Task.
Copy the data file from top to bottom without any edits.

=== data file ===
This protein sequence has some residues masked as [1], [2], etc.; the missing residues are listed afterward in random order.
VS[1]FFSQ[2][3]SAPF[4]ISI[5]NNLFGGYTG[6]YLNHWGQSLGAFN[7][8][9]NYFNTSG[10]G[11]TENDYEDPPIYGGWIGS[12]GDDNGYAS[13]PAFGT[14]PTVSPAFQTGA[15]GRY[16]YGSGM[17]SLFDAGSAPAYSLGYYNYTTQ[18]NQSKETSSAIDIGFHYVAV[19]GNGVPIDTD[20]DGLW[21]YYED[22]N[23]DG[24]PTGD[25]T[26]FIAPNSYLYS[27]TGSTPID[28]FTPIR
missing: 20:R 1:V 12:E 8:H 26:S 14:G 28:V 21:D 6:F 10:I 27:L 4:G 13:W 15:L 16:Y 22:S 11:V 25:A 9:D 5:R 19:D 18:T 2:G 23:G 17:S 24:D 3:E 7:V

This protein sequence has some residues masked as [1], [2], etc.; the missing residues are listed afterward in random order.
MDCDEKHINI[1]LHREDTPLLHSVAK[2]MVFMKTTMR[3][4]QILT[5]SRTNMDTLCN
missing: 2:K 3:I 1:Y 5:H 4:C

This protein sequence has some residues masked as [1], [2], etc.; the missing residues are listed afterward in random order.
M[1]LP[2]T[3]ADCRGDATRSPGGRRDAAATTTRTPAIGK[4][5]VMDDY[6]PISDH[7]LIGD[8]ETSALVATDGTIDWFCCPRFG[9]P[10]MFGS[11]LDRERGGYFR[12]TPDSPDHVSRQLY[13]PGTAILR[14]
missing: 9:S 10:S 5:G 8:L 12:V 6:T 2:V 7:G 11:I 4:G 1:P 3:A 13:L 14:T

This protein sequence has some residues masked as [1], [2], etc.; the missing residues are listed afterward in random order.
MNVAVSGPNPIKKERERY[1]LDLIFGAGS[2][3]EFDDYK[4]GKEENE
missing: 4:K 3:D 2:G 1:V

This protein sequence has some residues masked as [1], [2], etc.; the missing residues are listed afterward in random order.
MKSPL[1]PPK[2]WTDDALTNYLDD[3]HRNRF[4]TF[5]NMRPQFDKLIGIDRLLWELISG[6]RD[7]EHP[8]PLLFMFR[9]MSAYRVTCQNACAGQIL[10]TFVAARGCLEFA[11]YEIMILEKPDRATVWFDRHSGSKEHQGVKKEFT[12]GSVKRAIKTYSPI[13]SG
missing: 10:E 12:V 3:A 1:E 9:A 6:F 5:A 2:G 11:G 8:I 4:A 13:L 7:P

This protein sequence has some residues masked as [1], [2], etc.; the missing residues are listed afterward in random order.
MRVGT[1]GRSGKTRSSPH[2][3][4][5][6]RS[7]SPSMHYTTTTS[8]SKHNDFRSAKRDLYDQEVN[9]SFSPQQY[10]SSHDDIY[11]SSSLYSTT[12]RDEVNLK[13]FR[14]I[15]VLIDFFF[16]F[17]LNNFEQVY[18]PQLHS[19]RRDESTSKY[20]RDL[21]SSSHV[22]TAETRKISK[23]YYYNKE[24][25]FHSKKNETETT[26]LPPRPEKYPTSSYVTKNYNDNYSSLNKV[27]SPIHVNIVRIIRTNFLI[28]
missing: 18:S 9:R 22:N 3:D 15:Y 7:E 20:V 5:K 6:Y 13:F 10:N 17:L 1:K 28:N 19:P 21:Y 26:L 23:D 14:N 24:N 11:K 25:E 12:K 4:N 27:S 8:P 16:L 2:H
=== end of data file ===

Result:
This protein sequence has some residues masked as [1], [2], etc.; the missing residues are listed afterward in random order.
VS[1]FFSQ[2][3]SAPF[4]ISI[5]NNLFGGYTG[6]YLNHWGQSLGAFN[7][8][9]NYFNTSG[10]G[11]TENDYEDPPIYGGWIGS[12]GDDNGYAS[13]PAFGT[14]PTVSPAFQTGA[15]GRY[16]YGSGM[17]SLFDAGSAPAYSLGYYNYTTQ[18]NQSKETSSAIDIGFHYVAV[19]GNGVPIDTD[20]DGLW[21]YYED[22]N[23]DG[24]PTGD[25]T[26]FIAPNSYLYS[27]TGSTPID[28]FTPIR
missing: 20:R 1:V 12:E 8:H 26:S 14:G 28:V 21:D 6:F 10:I 27:L 4:G 13:W 15:L 16:Y 22:S 11:V 25:A 9:D 5:R 19:D 18:T 2:G 23:G 17:S 24:D 3:E 7:V

This protein sequence has some residues masked as [1], [2], etc.; the missing residues are listed afterward in random order.
MDCDEKHINI[1]LHREDTPLLHSVAK[2]MVFMKTTMR[3][4]QILT[5]SRTNMDTLCN
missing: 2:K 3:I 1:Y 5:H 4:C

This protein sequence has some residues masked as [1], [2], etc.; the missing residues are listed afterward in random order.
M[1]LP[2]T[3]ADCRGDATRSPGGRRDAAATTTRTPAIGK[4][5]VMDDY[6]PISDH[7]LIGD[8]ETSALVATDGTIDWFCCPRFG[9]P[10]MFGS[11]LDRERGGYFR[12]TPDSPDHVSRQLY[13]PGTAILR[14]
missing: 9:S 10:S 5:G 8:L 12:V 6:T 2:V 7:G 11:I 4:G 1:P 3:A 13:L 14:T

This protein sequence has some residues masked as [1], [2], etc.; the missing residues are listed afterward in random order.
MNVAVSGPNPIKKERERY[1]LDLIFGAGS[2][3]EFDDYK[4]GKEENE
missing: 4:K 3:D 2:G 1:V

This protein sequence has some residues masked as [1], [2], etc.; the missing residues are listed afterward in random order.
MKSPL[1]PPK[2]WTDDALTNYLDD[3]HRNRF[4]TF[5]NMRPQFDKLIGIDRLLWELISG[6]RD[7]EHP[8]PLLFMFR[9]MSAYRVTCQNACAGQIL[10]TFVAARGCLEFA[11]YEIMILEKPDRATVWFDRHSGSKEHQGVKKEFT[12]GSVKRAIKTYSPI[13]SG
missing: 10:E 12:V 3:A 1:E 9:A 6:F 5:A 2:G 11:G 8:I 4:A 13:L 7:P

This protein sequence has some residues masked as [1], [2], etc.; the missing residues are listed afterward in random order.
MRVGT[1]GRSGKTRSSPH[2][3][4][5][6]RS[7]SPSMHYTTTTS[8]SKHNDFRSAKRDLYDQEVN[9]SFSPQQY[10]SSHDDIY[11]SSSLYSTT[12]RDEVNLK[13]FR[14]I[15]VLIDFFF[16]F[17]LNNFEQVY[18]PQLHS[19]RRDESTSKY[20]RDL[21]SSSHV[22]TAETRKISK[23]YYYNKE[24][25]FHSKKNETETT[26]LPPRPEKYPTSSYVTKNYNDNYSSLNKV[27]SPIHVNIVRIIRTNFLI[28]
missing: 18:S 9:R 22:N 3:D 15:Y 7:E 20:V 5:K 6:Y 13:F 10:N 17:L 1:K 28:N 19:P 21:Y 26:L 23:D 14:N 24:N 11:K 25:E 12:K 4:N 27:S 8:P 16:L 2:H